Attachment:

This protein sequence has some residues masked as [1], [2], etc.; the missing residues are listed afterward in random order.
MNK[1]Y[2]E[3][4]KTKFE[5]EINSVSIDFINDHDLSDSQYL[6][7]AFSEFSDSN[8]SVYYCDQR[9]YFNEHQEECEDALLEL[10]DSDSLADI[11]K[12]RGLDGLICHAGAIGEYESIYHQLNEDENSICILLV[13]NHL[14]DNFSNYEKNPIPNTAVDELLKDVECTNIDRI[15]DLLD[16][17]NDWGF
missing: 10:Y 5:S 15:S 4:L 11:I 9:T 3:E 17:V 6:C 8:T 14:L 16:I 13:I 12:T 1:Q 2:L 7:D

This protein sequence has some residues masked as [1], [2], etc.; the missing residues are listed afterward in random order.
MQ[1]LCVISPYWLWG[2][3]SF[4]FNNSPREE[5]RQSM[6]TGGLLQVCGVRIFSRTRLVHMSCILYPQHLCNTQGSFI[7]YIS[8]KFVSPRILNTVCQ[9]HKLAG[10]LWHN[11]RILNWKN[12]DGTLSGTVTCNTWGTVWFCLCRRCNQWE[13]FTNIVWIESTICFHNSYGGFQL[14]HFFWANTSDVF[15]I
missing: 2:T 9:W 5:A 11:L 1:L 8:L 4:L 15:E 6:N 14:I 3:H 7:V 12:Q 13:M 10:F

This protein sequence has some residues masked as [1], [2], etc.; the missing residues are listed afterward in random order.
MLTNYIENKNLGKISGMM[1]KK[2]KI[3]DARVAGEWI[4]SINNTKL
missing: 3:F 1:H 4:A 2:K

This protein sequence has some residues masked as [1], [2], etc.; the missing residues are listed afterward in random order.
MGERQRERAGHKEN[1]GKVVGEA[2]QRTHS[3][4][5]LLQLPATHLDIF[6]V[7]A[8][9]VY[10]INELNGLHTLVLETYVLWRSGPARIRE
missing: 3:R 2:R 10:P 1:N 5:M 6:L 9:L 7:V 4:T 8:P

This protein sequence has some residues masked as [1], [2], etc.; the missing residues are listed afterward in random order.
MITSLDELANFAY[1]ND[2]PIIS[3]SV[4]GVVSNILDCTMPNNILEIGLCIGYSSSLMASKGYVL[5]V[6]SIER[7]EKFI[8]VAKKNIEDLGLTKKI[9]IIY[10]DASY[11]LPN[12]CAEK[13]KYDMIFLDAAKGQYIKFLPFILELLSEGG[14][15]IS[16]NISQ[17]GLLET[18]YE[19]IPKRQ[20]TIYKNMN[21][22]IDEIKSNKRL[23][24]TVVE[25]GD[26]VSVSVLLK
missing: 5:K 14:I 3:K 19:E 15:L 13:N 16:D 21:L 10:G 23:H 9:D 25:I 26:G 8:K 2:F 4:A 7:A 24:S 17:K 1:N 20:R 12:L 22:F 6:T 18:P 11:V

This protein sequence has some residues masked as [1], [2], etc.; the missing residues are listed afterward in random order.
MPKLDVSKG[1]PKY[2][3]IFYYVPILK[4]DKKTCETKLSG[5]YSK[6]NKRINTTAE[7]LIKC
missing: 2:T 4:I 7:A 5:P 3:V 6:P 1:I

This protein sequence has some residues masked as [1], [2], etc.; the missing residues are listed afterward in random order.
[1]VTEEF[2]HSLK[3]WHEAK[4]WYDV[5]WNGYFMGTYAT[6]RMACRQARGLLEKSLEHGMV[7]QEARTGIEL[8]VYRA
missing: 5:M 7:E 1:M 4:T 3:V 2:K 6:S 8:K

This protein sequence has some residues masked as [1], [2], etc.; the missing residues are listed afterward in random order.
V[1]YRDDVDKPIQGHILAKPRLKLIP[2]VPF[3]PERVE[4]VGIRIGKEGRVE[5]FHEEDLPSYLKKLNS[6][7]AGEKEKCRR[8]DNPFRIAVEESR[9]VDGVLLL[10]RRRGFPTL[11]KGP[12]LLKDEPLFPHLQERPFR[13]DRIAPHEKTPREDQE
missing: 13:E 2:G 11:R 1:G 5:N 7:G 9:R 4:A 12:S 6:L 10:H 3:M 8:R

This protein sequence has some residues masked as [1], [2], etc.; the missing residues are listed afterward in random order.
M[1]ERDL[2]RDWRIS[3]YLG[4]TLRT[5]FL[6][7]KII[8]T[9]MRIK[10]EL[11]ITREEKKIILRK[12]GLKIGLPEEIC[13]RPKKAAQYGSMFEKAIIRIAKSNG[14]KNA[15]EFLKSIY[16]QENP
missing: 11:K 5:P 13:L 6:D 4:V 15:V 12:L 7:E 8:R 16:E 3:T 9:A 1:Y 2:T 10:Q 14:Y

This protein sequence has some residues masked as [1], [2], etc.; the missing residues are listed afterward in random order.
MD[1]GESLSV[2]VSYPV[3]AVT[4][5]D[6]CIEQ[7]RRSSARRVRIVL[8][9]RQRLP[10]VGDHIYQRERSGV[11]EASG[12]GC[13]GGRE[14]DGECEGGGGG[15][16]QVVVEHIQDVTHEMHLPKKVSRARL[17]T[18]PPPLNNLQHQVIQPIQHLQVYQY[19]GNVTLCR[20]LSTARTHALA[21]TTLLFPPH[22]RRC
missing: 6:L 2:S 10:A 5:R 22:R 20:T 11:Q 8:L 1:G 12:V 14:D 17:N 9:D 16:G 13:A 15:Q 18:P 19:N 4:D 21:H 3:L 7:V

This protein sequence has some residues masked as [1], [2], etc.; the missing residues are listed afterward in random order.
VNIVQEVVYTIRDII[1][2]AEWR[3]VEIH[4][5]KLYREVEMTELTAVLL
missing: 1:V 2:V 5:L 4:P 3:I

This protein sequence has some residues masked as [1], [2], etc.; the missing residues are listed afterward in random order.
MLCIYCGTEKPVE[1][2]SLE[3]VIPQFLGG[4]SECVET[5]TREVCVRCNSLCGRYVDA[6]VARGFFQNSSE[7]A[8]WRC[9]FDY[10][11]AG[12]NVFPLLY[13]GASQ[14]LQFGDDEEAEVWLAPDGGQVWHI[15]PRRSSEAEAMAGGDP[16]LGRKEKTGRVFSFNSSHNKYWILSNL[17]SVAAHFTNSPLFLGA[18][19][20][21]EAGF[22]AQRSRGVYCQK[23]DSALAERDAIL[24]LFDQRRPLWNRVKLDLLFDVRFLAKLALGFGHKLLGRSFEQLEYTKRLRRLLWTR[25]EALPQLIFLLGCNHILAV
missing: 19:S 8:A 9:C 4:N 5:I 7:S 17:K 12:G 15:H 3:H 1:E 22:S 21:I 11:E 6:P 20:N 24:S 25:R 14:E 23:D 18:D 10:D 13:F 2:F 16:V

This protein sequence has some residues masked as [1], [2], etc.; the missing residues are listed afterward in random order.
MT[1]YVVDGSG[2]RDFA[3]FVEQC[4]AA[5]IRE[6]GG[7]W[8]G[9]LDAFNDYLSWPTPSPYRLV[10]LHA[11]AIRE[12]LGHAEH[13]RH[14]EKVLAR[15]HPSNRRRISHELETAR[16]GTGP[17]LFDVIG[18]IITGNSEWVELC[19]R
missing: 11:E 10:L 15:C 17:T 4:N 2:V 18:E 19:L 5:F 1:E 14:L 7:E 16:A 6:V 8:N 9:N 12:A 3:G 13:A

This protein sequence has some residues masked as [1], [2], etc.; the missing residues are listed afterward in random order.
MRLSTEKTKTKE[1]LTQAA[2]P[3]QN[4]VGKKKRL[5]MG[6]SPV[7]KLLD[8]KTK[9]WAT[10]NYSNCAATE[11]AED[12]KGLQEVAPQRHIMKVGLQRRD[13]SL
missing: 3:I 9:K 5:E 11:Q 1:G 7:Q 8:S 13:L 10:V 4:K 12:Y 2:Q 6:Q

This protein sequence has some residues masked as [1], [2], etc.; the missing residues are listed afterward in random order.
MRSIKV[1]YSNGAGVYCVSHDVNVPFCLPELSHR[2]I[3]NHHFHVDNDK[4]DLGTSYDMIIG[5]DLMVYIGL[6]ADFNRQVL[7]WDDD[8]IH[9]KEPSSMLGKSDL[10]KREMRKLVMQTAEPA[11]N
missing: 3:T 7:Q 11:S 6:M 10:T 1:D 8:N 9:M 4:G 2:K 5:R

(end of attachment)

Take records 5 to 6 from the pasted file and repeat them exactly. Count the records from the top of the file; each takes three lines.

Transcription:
This protein sequence has some residues masked as [1], [2], etc.; the missing residues are listed afterward in random order.
MITSLDELANFAY[1]ND[2]PIIS[3]SV[4]GVVSNILDCTMPNNILEIGLCIGYSSSLMASKGYVL[5]V[6]SIER[7]EKFI[8]VAKKNIEDLGLTKKI[9]IIY[10]DASY[11]LPN[12]CAEK[13]KYDMIFLDAAKGQYIKFLPFILELLSEGG[14][15]IS[16]NISQ[17]GLLET[18]YE[19]IPKRQ[20]TIYKNMN[21][22]IDEIKSNKRL[23][24]TVVE[25]GD[26]VSVSVLLK
missing: 5:K 14:I 3:K 19:E 15:L 13:N 16:D 21:L 10:G 23:H 9:D 25:I 26:G 8:K 2:F 4:A 7:A 24:S 17:K 1:N 20:R 12:L 22:F 6:T 18:P 11:V

This protein sequence has some residues masked as [1], [2], etc.; the missing residues are listed afterward in random order.
MPKLDVSKG[1]PKY[2][3]IFYYVPILK[4]DKKTCETKLSG[5]YSK[6]NKRINTTAE[7]LIKC
missing: 2:T 4:I 7:A 5:P 3:V 6:P 1:I